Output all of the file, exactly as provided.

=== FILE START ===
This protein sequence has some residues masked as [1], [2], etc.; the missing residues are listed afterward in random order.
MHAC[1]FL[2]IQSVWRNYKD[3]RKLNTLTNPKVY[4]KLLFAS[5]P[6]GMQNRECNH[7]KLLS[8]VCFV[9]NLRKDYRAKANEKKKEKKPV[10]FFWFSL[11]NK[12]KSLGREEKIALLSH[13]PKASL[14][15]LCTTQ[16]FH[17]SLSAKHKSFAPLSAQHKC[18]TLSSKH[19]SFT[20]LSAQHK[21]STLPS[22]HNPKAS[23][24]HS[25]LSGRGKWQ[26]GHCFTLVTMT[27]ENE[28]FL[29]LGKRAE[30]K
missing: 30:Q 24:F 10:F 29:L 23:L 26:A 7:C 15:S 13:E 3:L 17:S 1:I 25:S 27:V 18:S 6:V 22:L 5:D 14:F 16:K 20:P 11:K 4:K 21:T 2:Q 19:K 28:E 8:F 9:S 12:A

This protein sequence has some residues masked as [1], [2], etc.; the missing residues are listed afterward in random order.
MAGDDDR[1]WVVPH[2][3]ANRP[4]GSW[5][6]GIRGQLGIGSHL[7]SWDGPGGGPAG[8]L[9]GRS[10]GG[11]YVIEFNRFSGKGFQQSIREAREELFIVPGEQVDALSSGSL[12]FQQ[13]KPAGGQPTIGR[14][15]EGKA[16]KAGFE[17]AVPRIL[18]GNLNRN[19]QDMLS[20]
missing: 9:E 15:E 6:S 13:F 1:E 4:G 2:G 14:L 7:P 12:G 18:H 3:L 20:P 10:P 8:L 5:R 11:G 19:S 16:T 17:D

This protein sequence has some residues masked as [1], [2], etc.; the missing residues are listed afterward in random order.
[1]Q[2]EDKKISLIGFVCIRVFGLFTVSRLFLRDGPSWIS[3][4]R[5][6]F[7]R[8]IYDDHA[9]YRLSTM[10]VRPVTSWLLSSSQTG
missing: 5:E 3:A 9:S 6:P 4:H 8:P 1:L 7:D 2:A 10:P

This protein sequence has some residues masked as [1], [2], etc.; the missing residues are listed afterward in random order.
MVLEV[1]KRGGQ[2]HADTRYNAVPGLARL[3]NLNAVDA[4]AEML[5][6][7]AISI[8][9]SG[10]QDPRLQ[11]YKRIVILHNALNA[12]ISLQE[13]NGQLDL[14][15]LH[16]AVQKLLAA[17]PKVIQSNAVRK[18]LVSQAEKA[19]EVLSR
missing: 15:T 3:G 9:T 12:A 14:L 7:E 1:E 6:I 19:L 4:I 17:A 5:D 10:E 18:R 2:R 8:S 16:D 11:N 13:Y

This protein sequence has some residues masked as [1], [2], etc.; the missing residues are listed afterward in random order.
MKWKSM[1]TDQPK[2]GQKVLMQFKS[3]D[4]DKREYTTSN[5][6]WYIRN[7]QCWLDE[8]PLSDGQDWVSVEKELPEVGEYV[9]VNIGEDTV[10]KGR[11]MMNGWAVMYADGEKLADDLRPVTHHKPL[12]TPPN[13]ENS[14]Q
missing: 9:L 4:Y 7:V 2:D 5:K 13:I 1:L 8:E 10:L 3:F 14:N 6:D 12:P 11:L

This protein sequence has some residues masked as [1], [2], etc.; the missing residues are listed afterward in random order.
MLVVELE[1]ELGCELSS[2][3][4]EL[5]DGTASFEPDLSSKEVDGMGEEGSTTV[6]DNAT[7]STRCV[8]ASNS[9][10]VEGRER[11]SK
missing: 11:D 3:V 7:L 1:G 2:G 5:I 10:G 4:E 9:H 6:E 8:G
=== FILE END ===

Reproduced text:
This protein sequence has some residues masked as [1], [2], etc.; the missing residues are listed afterward in random order.
MHAC[1]FL[2]IQSVWRNYKD[3]RKLNTLTNPKVY[4]KLLFAS[5]P[6]GMQNRECNH[7]KLLS[8]VCFV[9]NLRKDYRAKANEKKKEKKPV[10]FFWFSL[11]NK[12]KSLGREEKIALLSH[13]PKASL[14][15]LCTTQ[16]FH[17]SLSAKHKSFAPLSAQHKC[18]TLSSKH[19]SFT[20]LSAQHK[21]STLPS[22]HNPKAS[23][24]HS[25]LSGRGKWQ[26]GHCFTLVTMT[27]ENE[28]FL[29]LGKRAE[30]K
missing: 30:Q 24:F 10:F 29:L 23:L 26:A 7:C 15:S 13:E 3:L 17:S 1:I 25:S 27:V 18:S 6:V 22:L 5:D 14:F 16:K 20:P 11:K 4:K 21:T 2:Q 19:K 28:E 8:F 9:S 12:A

This protein sequence has some residues masked as [1], [2], etc.; the missing residues are listed afterward in random order.
MAGDDDR[1]WVVPH[2][3]ANRP[4]GSW[5][6]GIRGQLGIGSHL[7]SWDGPGGGPAG[8]L[9]GRS[10]GG[11]YVIEFNRFSGKGFQQSIREAREELFIVPGEQVDALSSGSL[12]FQQ[13]KPAGGQPTIGR[14][15]EGKA[16]KAGFE[17]AVPRIL[18]GNLNRN[19]QDMLS[20]
missing: 9:E 15:E 6:S 13:F 1:E 4:G 2:G 14:L 7:P 12:G 18:H 3:L 20:P 10:P 8:L 5:R 11:G 19:S 16:T 17:D

This protein sequence has some residues masked as [1], [2], etc.; the missing residues are listed afterward in random order.
[1]Q[2]EDKKISLIGFVCIRVFGLFTVSRLFLRDGPSWIS[3][4]R[5][6]F[7]R[8]IYDDHA[9]YRLSTM[10]VRPVTSWLLSSSQTG
missing: 5:E 3:A 9:S 6:P 4:H 8:P 1:L 7:D 2:A 10:P

This protein sequence has some residues masked as [1], [2], etc.; the missing residues are listed afterward in random order.
MVLEV[1]KRGGQ[2]HADTRYNAVPGLARL[3]NLNAVDA[4]AEML[5][6][7]AISI[8][9]SG[10]QDPRLQ[11]YKRIVILHNALNA[12]ISLQE[13]NGQLDL[14][15]LH[16]AVQKLLAA[17]PKVIQSNAVRK[18]LVSQAEKA[19]EVLSR
missing: 15:T 3:G 9:T 12:A 14:L 7:E 1:E 6:I 19:L 4:I 17:A 5:D 10:E 18:R 2:R 8:S 16:D 11:N 13:Y

This protein sequence has some residues masked as [1], [2], etc.; the missing residues are listed afterward in random order.
MKWKSM[1]TDQPK[2]GQKVLMQFKS[3]D[4]DKREYTTSN[5][6]WYIRN[7]QCWLDE[8]PLSDGQDWVSVEKELPEVGEYV[9]VNIGEDTV[10]KGR[11]MMNGWAVMYADGEKLADDLRPVTHHKPL[12]TPPN[13]ENS[14]Q
missing: 9:L 4:Y 7:V 2:D 5:K 13:I 1:L 8:E 10:L 3:F 14:N 6:D 12:P 11:L

This protein sequence has some residues masked as [1], [2], etc.; the missing residues are listed afterward in random order.
MLVVELE[1]ELGCELSS[2][3][4]EL[5]DGTASFEPDLSSKEVDGMGEEGSTTV[6]DNAT[7]STRCV[8]ASNS[9][10]VEGRER[11]SK
missing: 11:D 3:V 7:L 1:G 2:G 5:I 10:G 4:E 9:H 6:E 8:G